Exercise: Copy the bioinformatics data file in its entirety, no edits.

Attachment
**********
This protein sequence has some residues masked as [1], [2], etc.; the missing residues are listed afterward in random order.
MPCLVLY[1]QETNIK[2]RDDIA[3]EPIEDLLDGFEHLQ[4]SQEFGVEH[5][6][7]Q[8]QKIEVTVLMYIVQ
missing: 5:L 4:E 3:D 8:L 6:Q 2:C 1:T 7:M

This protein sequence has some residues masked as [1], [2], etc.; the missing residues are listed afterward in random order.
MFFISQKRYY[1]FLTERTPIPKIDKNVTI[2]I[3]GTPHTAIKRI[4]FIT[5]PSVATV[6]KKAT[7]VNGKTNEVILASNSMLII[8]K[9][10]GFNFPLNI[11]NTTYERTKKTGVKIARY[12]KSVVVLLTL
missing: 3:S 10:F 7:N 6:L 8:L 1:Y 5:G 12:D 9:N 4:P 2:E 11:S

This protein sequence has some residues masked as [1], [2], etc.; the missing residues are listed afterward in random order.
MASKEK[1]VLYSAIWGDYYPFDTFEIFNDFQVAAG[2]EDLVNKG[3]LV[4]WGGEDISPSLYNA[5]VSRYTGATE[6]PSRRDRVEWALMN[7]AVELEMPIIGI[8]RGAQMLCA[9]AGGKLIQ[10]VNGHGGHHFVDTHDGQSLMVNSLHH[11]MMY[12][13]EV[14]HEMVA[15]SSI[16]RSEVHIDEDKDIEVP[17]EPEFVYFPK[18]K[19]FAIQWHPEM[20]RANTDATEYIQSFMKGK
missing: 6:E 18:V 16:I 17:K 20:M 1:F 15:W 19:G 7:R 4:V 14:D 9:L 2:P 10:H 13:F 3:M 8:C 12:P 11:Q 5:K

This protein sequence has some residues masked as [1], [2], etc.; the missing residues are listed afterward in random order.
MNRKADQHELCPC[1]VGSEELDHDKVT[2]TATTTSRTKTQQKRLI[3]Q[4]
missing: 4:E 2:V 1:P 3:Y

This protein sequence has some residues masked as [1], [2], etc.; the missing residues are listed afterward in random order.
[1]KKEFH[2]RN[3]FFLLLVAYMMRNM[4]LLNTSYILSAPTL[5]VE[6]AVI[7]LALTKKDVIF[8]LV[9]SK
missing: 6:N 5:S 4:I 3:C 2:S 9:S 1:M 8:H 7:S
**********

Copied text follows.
This protein sequence has some residues masked as [1], [2], etc.; the missing residues are listed afterward in random order.
MPCLVLY[1]QETNIK[2]RDDIA[3]EPIEDLLDGFEHLQ[4]SQEFGVEH[5][6][7]Q[8]QKIEVTVLMYIVQ
missing: 5:L 4:E 3:D 8:L 6:Q 2:C 1:T 7:M

This protein sequence has some residues masked as [1], [2], etc.; the missing residues are listed afterward in random order.
MFFISQKRYY[1]FLTERTPIPKIDKNVTI[2]I[3]GTPHTAIKRI[4]FIT[5]PSVATV[6]KKAT[7]VNGKTNEVILASNSMLII[8]K[9][10]GFNFPLNI[11]NTTYERTKKTGVKIARY[12]KSVVVLLTL
missing: 3:S 10:F 7:N 6:L 8:L 1:Y 5:G 12:D 9:N 4:P 2:E 11:S

This protein sequence has some residues masked as [1], [2], etc.; the missing residues are listed afterward in random order.
MASKEK[1]VLYSAIWGDYYPFDTFEIFNDFQVAAG[2]EDLVNKG[3]LV[4]WGGEDISPSLYNA[5]VSRYTGATE[6]PSRRDRVEWALMN[7]AVELEMPIIGI[8]RGAQMLCA[9]AGGKLIQ[10]VNGHGGHHFVDTHDGQSLMVNSLHH[11]MMY[12][13]EV[14]HEMVA[15]SSI[16]RSEVHIDEDKDIEVP[17]EPEFVYFPK[18]K[19]FAIQWHPEM[20]RANTDATEYIQSFMKGK
missing: 6:E 18:V 16:I 17:K 20:M 1:F 15:W 19:G 7:R 4:V 14:D 9:L 2:P 10:H 13:F 3:M 8:C 12:P 11:Q 5:K

This protein sequence has some residues masked as [1], [2], etc.; the missing residues are listed afterward in random order.
MNRKADQHELCPC[1]VGSEELDHDKVT[2]TATTTSRTKTQQKRLI[3]Q[4]
missing: 4:E 2:V 1:P 3:Y

This protein sequence has some residues masked as [1], [2], etc.; the missing residues are listed afterward in random order.
[1]KKEFH[2]RN[3]FFLLLVAYMMRNM[4]LLNTSYILSAPTL[5]VE[6]AVI[7]LALTKKDVIF[8]LV[9]SK
missing: 6:N 5:S 4:I 3:C 2:S 9:S 1:M 8:H 7:S